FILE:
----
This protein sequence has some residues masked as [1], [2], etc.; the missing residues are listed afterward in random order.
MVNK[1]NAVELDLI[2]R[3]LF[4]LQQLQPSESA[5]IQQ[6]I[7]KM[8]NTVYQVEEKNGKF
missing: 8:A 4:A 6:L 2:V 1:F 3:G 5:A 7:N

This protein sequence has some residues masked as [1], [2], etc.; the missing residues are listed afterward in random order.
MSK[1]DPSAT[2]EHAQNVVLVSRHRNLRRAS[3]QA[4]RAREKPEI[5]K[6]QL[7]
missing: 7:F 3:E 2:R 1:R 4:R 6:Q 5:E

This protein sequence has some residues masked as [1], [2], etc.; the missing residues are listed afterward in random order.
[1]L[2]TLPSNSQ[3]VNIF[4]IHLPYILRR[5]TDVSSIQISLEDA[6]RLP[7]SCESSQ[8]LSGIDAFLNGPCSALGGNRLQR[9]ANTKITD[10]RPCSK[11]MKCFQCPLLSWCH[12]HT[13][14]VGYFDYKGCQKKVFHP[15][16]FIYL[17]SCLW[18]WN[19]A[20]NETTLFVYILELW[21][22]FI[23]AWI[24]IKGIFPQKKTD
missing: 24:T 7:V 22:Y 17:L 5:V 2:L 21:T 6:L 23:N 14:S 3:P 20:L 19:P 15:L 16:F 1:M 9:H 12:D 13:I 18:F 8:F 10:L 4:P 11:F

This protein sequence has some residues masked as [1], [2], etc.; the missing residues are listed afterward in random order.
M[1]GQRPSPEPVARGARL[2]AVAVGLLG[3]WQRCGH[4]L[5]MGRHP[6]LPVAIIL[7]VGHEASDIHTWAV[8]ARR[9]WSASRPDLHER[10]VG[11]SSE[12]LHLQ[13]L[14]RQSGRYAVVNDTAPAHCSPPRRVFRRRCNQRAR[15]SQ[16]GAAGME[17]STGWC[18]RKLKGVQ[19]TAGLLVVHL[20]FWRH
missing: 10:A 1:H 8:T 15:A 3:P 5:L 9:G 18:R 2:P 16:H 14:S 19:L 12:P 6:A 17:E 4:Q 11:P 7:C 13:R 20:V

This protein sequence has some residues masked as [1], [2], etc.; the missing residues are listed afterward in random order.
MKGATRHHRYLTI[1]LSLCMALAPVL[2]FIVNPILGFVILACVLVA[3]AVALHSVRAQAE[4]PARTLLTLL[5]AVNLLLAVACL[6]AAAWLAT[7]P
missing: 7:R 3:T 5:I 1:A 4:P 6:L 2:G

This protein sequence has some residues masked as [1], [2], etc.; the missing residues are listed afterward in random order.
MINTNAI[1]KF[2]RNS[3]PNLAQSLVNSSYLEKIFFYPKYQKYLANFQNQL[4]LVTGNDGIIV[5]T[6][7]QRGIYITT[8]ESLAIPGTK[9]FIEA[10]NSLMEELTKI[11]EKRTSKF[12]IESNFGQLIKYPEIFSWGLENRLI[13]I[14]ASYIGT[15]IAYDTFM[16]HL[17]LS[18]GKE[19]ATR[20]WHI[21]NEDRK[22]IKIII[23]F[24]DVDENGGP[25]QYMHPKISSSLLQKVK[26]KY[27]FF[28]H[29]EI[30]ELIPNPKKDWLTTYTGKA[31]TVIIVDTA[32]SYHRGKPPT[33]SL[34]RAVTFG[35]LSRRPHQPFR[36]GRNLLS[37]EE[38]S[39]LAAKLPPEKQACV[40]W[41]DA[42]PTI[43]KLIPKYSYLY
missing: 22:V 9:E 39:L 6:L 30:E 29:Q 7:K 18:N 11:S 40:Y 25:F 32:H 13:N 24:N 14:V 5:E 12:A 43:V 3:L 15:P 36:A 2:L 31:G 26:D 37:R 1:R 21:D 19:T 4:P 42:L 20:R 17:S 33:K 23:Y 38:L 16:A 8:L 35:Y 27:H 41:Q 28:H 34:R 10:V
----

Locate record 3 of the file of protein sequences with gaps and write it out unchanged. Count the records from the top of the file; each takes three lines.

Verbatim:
This protein sequence has some residues masked as [1], [2], etc.; the missing residues are listed afterward in random order.
[1]L[2]TLPSNSQ[3]VNIF[4]IHLPYILRR[5]TDVSSIQISLEDA[6]RLP[7]SCESSQ[8]LSGIDAFLNGPCSALGGNRLQR[9]ANTKITD[10]RPCSK[11]MKCFQCPLLSWCH[12]HT[13][14]VGYFDYKGCQKKVFHP[15][16]FIYL[17]SCLW[18]WN[19]A[20]NETTLFVYILELW[21][22]FI[23]AWI[24]IKGIFPQKKTD
missing: 24:T 7:V 22:Y 17:L 5:V 2:L 21:T 6:L 23:N 14:S 3:P 20:L 19:P 15:L 16:F 1:M 9:H 12:D 13:I 18:F 8:F 10:L 4:P 11:F